[Pramod Rao is Group General Counsel, ICICI Bank. He sets out a simplified explanation of a very complex system, broken down to basics. This post represents his personal views]
Banks take deposits and pay interest on them. Banks lend money and receive interest on them. The difference between the two is margin. The margin pays for costs, such as employees’ salaries, branch rent and infrastructure (including operating core banking systems and servers). The margin also covers “loan loss” and creation of reserves and provisions. Taxes are paid from such margin. What remains thereafter is profit. Even on profit, there is a mandate of having to spend on corporate social responsibility (largely in the form of charitable or philanthropic activities), after which the shareholders may be paid dividend.
In this context, it is reasonable to ask what “loan loss” is. When a borrower of the bank does not repay the money borrowed or interest on that money, it results in a loss. Here is an example. The bank takes a deposit of 100 and pays interest of 3.5%. The bank then gives a loan of 100 and receives interest of 9%. The difference of 5.5% between the two rates of interest pays salaries, rent and infrastructure and helps build reserves of the bank. Let us assume the borrower who took 100 defaults. The bank still has to incur its expenditure and meet all other demands on margin described earlier. The bank still has to pay interest on the deposits and also repay deposits on demand. In such circumstances, where is the possibility of profit? It is a risk that is rarely factored. As an aside, for depositor safety, there is deposit insurance, now pegged at rupees five lacs. One is eligible to obtain that from the Deposit Insurance and Credit Guarantee Corporation (DICGC) when the bank has failed.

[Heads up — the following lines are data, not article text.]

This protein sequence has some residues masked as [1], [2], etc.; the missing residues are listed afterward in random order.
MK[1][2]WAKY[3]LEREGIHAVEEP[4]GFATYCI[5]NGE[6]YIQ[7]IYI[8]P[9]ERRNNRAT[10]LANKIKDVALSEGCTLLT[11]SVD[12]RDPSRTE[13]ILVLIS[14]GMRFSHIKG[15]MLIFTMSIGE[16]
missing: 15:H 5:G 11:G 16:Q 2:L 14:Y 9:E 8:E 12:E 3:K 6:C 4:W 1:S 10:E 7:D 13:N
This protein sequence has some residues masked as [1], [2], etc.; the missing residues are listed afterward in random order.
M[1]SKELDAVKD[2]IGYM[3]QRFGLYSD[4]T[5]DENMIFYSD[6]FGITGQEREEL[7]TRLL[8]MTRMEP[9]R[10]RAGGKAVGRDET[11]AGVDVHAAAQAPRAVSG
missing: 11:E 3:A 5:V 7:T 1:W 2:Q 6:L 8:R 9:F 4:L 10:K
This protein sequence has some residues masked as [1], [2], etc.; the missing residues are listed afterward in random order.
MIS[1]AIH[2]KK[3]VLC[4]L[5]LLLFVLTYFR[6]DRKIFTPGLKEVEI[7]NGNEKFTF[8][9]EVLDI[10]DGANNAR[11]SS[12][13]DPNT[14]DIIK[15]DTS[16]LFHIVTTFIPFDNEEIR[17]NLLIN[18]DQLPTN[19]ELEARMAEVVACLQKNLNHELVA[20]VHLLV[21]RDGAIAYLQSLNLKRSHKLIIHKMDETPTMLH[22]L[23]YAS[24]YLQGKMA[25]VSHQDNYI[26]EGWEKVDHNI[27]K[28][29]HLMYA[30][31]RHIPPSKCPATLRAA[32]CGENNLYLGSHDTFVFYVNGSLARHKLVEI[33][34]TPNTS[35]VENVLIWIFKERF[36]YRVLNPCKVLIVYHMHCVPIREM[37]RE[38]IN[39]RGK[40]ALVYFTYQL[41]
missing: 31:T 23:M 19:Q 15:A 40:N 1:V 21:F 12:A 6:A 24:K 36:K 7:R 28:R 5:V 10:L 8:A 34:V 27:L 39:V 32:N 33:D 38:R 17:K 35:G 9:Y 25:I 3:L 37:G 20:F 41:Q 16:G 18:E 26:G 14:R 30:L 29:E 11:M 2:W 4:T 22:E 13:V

Hence, for the sake of prudence, loans are diversified. The bank does not offer a single borrower the entire 100, but it may extend loans of 10 each to 10 different borrowers. This diversification means if one out of 10 default, only 10 is lost. Of course, a loan loss of even that one person who took 10 is greater than the margin across the entire portfolio of 100, a point which usually gets missed. Therefore, the 90 lent to the balance 9 borrowers has to support the salaries, rent, infrastructure and, of course, paying the depositors for the full 100. If more borrowers default, the risk of the bank not being able to pay salaries, rent, for infrastructure or all the other demands on margin and, most importantly, repaying the depositors keeps rising.